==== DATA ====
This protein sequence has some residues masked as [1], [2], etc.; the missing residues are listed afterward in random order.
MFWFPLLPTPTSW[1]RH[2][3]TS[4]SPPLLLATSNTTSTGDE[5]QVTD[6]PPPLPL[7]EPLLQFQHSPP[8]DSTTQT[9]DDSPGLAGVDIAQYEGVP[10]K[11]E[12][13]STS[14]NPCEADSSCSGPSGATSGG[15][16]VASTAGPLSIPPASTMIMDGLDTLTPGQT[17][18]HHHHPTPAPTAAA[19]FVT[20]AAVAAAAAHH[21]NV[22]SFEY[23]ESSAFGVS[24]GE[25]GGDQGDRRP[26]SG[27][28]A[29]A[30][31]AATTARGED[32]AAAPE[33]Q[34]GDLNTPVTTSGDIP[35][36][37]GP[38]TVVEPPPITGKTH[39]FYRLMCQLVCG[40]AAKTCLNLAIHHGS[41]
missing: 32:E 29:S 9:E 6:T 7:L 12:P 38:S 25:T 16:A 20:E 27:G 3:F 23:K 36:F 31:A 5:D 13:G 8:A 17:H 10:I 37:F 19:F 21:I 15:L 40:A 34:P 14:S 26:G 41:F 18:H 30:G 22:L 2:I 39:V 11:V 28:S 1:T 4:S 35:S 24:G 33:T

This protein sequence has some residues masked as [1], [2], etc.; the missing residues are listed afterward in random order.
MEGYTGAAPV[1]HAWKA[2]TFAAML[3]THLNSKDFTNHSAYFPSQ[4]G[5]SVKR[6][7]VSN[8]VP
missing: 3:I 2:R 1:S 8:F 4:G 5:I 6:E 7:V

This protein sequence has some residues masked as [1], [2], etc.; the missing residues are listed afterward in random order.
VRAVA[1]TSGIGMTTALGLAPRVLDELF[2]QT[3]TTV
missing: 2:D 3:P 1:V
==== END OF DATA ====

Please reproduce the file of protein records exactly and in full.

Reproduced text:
This protein sequence has some residues masked as [1], [2], etc.; the missing residues are listed afterward in random order.
MFWFPLLPTPTSW[1]RH[2][3]TS[4]SPPLLLATSNTTSTGDE[5]QVTD[6]PPPLPL[7]EPLLQFQHSPP[8]DSTTQT[9]DDSPGLAGVDIAQYEGVP[10]K[11]E[12][13]STS[14]NPCEADSSCSGPSGATSGG[15][16]VASTAGPLSIPPASTMIMDGLDTLTPGQT[17][18]HHHHPTPAPTAAA[19]FVT[20]AAVAAAAAHH[21]NV[22]SFEY[23]ESSAFGVS[24]GE[25]GGDQGDRRP[26]SG[27][28]A[29]A[30][31]AATTARGED[32]AAAPE[33]Q[34]GDLNTPVTTSGDIP[35][36][37]GP[38]TVVEPPPITGKTH[39]FYRLMCQLVCG[40]AAKTCLNLAIHHGS[41]
missing: 32:E 29:S 9:E 6:T 7:L 12:P 38:S 25:T 16:A 20:E 27:G 3:F 23:K 36:F 31:A 5:D 13:G 8:A 17:H 10:I 37:F 19:F 21:I 15:L 40:A 34:P 14:S 26:G 41:F 18:H 30:G 22:L 2:I 39:V 11:V 28:S 1:T 4:S 35:S 24:G 33:T

This protein sequence has some residues masked as [1], [2], etc.; the missing residues are listed afterward in random order.
MEGYTGAAPV[1]HAWKA[2]TFAAML[3]THLNSKDFTNHSAYFPSQ[4]G[5]SVKR[6][7]VSN[8]VP
missing: 3:I 2:R 1:S 8:F 4:G 5:I 6:E 7:V

This protein sequence has some residues masked as [1], [2], etc.; the missing residues are listed afterward in random order.
VRAVA[1]TSGIGMTTALGLAPRVLDELF[2]QT[3]TTV
missing: 2:D 3:P 1:V